New home sales were even more impressive by increasing 18.6%, the biggest monthly gain since 1992.
We can attribute the increase in home sales to a decline in mortgage rates, rising inventory, and improvement in the job market.
The market remains well balanced with 2.28M existing homes available for sale or ~5.6 months of supply.
In terms of prices, the median existing home price in the month of May was $213,400, up 5.1% year-over-year.
The S&P/Case Shiller 20-City Index posted a 10.8% annual gain for the month of April. A few cities stood out in this report. Specifically San Francisco, which rose 2.3% for its 6th consecutive price increase, and Boston, which rose 2.9% for its largest monthly gain in 27 years.
In the next few months, we expect to see a continued pick-up in home sales given that pending sales in May was the largest monthly gain in 4 years. Pending sales tend to show up in home sales numbers when they close in a month or two.
We are still concerned with the affordability and access to credit for first-time home buyers, which represented ~27% of May’s existing sales.
Potential first-time homebuyers tend have high levels of student debt, weak credit scores, little means for down payment, low paying jobs and have to compete with all-cash buyers in a relatively tight market.
If rents continue to increase over the next couple of years because of tight availability, we may start to see more renters become first time home buyers; especially if underwriting standards become more relaxed, wage growth continues to increase and 30-year mortgage rates remain in the sub 4.50% level (currently at 4.14%).
Overall, the U.S. economy continues to show improvements in employment, housing and consumer net worth. The Fed will most likely react slower than most people expect in terms of raising interest rates, as they still see pockets of weakness in the labour and housing markets.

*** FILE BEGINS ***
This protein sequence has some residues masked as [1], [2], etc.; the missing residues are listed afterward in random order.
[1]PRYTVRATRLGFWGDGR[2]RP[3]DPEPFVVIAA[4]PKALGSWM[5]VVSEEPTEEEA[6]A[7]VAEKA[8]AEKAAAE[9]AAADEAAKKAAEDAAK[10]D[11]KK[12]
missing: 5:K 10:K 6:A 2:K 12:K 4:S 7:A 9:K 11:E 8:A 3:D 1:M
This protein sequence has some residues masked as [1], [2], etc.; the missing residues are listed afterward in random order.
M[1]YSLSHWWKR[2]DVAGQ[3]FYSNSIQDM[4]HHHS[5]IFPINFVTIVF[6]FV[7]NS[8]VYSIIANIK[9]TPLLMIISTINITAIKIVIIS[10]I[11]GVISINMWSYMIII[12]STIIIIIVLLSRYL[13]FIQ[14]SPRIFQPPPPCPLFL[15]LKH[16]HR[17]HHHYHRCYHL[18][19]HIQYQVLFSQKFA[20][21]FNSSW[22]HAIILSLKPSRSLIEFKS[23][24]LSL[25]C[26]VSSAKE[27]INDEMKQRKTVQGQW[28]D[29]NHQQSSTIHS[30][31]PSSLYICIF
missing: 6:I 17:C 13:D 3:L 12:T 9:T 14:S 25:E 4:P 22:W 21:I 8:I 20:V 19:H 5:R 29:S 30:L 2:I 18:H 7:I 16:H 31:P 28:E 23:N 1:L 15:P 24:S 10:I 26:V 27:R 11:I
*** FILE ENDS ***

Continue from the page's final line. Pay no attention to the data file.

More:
The Canadian Economy
The first data point into second quarter GDP was weak coming in at 0.1% in April—same as March. The weakness came from declines in mining, construction and utilities which were offset by the strength in manufacturing (fourth consecutive increase) and the service industries.
While the Canadian economy has been struggling to put up growth numbers, we are optimistic that the rest of Q2 will play catch-up — maybe not to the 2.5% pace that the Bank of Canada predicted a few months ago, but could be at a 2%+ pace.
At the July 16 meeting, we do not expect Bank of Canada’s (BoC) Governor Stephen Poloz to change the key lending rate of 1% (it has been stuck at this level for 31 straight meetings since September 2010) as the economy is still a bit soft.
That being said, we did see a report in early July showing June’s Purchasing Managers Index numbers – output and new business growth did show strength (6-month high). Let’s see if this trend continues.
On the bright side, most of the jobs lost were part-time and not full-time. In fact, full-time employment rose by 33,500 jobs.
Another positive data point coming out of the report is that wage growth grew by 1.9% year-over-year with the strongest growth coming from the 15-24 year-old demographic (+3.2%).
Although June employment looked a bit disappointing, we take comfort that permanent employment continues to grow.